During the beta/editing process I developed what I thought was a friendship with Emmett. It was because of this friendship that I and another friend and WIP author, Taylin Clavelli, had two t-shirts printed with Emmett’s picture on the front. Emmett chose and supplied the image. We made the effort so Emmett would feel “he” was part of the UK GLBT Fiction Meet by having photos of readers and writers alike taken with us wearing the tees. At this point in the story all seemed fine.
On the evening of the 19th May, 2014, I received a frantic PM from Lily G., as she had woken to an ambiguous PM that sounded as if Emmett was suicidal. Richard Leith had left Natalie Leith (Emmett’s supposed adoptive parents) and Emmett was frantic. Between us we sourced phone numbers for every hospital in the Wellington area (this is where Emmett was supposedly living at the time) looking for his husband, Terry, who we’d been told was a doctor in the ER. I rang every single hospital and clinic, giving them a description of Terry as was provided to me at an earlier time by Emmett. None of the hospitals had anyone matching the description or name or any derivative thereof. I looked online for phone numbers for Natalie and I also left PMs for several people I knew Emmett to be friends with and finally at around 3am exhausted and with nothing else I could think of, I left a message on the office phone of Richard Leith.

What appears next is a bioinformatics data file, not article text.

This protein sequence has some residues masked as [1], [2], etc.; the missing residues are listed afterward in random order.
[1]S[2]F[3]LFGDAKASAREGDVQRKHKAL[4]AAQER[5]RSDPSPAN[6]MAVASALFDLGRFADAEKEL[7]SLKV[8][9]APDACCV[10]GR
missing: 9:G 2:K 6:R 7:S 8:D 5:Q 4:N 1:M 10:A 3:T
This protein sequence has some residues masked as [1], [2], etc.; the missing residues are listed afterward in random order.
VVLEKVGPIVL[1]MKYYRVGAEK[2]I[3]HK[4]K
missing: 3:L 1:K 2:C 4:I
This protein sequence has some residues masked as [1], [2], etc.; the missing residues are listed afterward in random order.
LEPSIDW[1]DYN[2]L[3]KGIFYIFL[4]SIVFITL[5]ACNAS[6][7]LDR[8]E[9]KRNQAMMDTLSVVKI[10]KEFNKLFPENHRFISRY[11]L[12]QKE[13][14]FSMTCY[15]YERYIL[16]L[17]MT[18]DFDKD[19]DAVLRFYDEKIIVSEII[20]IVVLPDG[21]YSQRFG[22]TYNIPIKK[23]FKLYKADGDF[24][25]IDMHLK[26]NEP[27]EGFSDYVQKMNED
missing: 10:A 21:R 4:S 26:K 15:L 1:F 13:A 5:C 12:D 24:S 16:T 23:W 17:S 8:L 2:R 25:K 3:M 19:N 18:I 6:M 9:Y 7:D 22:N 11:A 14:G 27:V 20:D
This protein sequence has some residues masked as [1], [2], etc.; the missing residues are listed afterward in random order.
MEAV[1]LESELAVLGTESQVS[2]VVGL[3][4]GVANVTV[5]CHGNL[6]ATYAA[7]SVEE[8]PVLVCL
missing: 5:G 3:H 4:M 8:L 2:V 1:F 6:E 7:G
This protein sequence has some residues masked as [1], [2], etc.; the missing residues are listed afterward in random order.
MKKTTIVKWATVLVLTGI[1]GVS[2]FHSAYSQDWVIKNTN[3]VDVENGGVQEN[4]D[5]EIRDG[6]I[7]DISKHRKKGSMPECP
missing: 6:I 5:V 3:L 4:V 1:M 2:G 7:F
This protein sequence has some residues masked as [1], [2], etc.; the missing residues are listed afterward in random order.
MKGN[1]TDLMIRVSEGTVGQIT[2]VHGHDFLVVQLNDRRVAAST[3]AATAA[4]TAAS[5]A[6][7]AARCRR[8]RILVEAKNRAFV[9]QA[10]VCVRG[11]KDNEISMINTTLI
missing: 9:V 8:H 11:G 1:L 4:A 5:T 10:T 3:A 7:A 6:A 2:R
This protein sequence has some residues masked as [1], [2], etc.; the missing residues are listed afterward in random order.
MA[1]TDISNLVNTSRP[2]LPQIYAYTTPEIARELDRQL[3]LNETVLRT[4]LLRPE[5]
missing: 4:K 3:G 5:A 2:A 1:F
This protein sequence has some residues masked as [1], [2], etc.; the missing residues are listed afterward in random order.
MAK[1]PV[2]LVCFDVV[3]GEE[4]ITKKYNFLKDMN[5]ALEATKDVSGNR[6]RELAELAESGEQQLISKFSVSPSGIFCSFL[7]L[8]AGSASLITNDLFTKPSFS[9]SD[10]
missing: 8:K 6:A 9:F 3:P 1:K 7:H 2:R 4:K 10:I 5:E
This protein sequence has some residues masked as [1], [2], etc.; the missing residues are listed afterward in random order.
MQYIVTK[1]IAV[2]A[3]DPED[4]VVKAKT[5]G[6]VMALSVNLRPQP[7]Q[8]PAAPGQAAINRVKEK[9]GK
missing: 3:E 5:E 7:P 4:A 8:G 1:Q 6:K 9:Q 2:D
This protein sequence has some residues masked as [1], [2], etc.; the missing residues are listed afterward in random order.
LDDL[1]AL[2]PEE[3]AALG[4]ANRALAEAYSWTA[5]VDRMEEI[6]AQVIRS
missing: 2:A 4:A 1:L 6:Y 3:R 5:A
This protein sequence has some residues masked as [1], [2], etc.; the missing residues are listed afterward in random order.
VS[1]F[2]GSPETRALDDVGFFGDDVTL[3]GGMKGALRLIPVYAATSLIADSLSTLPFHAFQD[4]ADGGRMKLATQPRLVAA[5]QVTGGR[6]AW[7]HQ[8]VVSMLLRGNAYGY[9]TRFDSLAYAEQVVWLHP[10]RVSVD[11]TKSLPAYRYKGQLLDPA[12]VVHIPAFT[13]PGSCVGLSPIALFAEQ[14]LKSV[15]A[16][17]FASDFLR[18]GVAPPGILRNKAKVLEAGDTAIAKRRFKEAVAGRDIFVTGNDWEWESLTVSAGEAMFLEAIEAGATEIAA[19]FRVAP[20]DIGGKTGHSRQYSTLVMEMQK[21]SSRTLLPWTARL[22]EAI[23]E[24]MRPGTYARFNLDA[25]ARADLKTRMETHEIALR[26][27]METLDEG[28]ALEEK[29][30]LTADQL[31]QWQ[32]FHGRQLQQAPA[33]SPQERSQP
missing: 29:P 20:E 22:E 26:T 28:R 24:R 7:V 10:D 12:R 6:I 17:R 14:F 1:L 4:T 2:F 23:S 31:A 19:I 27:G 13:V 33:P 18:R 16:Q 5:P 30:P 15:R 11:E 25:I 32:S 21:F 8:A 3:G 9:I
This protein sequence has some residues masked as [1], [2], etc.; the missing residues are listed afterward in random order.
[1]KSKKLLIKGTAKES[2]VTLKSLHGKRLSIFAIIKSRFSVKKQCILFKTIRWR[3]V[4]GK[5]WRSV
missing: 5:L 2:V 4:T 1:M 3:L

I have no shame in admitting I was crying like a baby as I was at my wits end trying to locate Terry to alert him to the need to get to Emmett. I hardly slept and was back up at 6am, terrified that when I logged on I’d find FB overrun with posts about Emmett’s suicide.
Everything seemed normal.
Well, except for the tongue lashing I received from Emmett for having left a message on Richard’s phone.
I now began to question Emmett’s story. I still believed “him” to be a young gay man, but wondered if some of his “story” was an exaggeration or an outright lie. I gave him the benefit of the doubt and still took with me to the UK five extra copies of Bollocks which I had every attending contributing author sign. At my own expense, I posted them back to Australia, along with another author’s, with a view of mailing them to him once I returned home from my trip.
While I was overseas a few more things happened which aroused my suspicions such as the sudden failure of Emmett’s and Terry’s marriage which coincided with the beginning of an online flirtation between Emmett and Max as can be verified by Max’s own words and Emmett’s request that I give Max one of the T-shirts.